Lucasfilm issues informal cease and desist order to fan-made Indiana Jones remake

Another day, another promising player-made remake of a big-budget developer's game gets shut down. Hardly surprising nowadays, but it's always a shame to see such ventures being forced to close—especially when being distributed for free. The Indiana Jones and the Fate of Atlantis Special Edition project is the latest to bite the dust, after its creators were "politely" asked by Lucasfilm to cease development of their ambitious remake. 

"Our mission is to create a remake of this legendary game after more than 20 years, which nobody has attempted yet," says the creators' missions statement on Facebook of the remaster, which also promised high definition digital artwork, new animations, new music, new sound effects and new voiceovers. 

Before Lucasfilm's intervention, the Fate of Atlantis Special Edition team had crafted a fully-functioning demo—which can still be downloaded on the game's site, but is set to be removed come Sunday, March 5.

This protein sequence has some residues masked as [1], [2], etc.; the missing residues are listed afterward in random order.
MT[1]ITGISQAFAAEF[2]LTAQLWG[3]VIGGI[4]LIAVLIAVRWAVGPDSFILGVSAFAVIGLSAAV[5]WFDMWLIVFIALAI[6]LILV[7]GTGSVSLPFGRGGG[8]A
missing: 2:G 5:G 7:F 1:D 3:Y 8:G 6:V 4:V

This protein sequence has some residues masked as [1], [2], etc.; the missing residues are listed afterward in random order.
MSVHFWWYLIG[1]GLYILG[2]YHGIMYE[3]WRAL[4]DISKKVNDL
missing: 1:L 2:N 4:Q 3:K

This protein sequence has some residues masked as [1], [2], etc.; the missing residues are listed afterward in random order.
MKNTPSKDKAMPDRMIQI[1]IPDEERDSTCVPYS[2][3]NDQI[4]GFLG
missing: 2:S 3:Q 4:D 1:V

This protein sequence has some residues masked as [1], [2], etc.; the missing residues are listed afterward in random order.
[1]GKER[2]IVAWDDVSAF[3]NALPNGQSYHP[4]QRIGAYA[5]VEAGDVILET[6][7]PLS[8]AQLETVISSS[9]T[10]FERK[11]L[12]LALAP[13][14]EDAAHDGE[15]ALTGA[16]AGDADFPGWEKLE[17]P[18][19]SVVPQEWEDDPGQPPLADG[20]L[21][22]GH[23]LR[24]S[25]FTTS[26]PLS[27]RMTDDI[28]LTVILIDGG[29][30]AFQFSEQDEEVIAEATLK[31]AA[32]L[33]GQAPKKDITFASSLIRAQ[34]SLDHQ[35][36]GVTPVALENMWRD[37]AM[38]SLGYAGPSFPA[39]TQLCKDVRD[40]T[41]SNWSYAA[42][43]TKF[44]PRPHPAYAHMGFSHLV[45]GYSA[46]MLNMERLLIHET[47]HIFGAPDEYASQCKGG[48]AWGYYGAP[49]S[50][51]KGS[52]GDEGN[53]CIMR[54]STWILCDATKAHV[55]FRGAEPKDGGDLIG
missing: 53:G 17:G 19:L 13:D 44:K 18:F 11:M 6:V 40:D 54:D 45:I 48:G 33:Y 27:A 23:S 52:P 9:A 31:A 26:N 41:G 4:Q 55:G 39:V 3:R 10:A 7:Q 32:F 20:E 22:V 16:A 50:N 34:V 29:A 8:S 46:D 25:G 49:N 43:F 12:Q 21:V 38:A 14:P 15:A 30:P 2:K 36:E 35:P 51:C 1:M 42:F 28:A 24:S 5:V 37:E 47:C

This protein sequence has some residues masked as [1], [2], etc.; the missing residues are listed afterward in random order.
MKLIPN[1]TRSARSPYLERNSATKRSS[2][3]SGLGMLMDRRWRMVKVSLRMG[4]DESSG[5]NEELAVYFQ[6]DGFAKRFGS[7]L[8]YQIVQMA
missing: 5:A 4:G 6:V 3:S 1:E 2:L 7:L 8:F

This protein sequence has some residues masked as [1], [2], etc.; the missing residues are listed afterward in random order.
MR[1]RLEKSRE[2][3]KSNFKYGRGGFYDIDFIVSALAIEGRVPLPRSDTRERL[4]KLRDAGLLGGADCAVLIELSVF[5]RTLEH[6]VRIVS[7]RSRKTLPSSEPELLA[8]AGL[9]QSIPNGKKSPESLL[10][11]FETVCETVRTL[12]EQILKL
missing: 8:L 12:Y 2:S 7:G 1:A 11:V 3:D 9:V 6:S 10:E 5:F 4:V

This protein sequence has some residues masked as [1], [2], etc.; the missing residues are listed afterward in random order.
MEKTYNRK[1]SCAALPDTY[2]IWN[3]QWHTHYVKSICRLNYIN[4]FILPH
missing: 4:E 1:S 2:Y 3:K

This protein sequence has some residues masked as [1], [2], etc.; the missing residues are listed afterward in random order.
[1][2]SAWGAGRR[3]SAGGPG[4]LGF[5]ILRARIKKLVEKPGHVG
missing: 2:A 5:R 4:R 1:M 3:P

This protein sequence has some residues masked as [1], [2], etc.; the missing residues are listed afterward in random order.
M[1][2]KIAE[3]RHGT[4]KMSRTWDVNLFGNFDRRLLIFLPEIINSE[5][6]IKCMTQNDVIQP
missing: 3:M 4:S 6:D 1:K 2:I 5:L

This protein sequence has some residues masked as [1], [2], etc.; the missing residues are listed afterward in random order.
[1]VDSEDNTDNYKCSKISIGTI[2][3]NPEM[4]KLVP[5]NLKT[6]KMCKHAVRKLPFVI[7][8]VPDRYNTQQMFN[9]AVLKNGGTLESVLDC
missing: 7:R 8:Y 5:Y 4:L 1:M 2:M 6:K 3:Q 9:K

Taking to its Facebook page to break the bad news, the game's team said: 

"We have been asked politely by a new promoted Lucasfilm Head of business development person to stop developing and distributing Indiana Jones and the Fate of Atlantis Special Edition demo. We will remove the downloading buttons from our website this Sunday (5th March 2017). We have been told that Lucasfilm don't want to share the Indy license with anyone right now, so we came up with other solution and we will see if that is going to work for them."

The game's creators don't go into detail regarding their proposed compromise, however do suggest they have "proved [their] skills" to Lucasfilm, and that it's "now up to them if they change their minds and start [supporting] independent developers."

The post continues: "Whatever the response will be, We are extremely proud of what we have done, it has been a great fun, we will love this project forever and we thank you all who participated or support us during this 'long-term, free-time' development… This is not the end of this project and this is not the end of any fans projects. Big companies need to understand that: 'All things come to him who waits.'" 

Cheers, Kotaku UK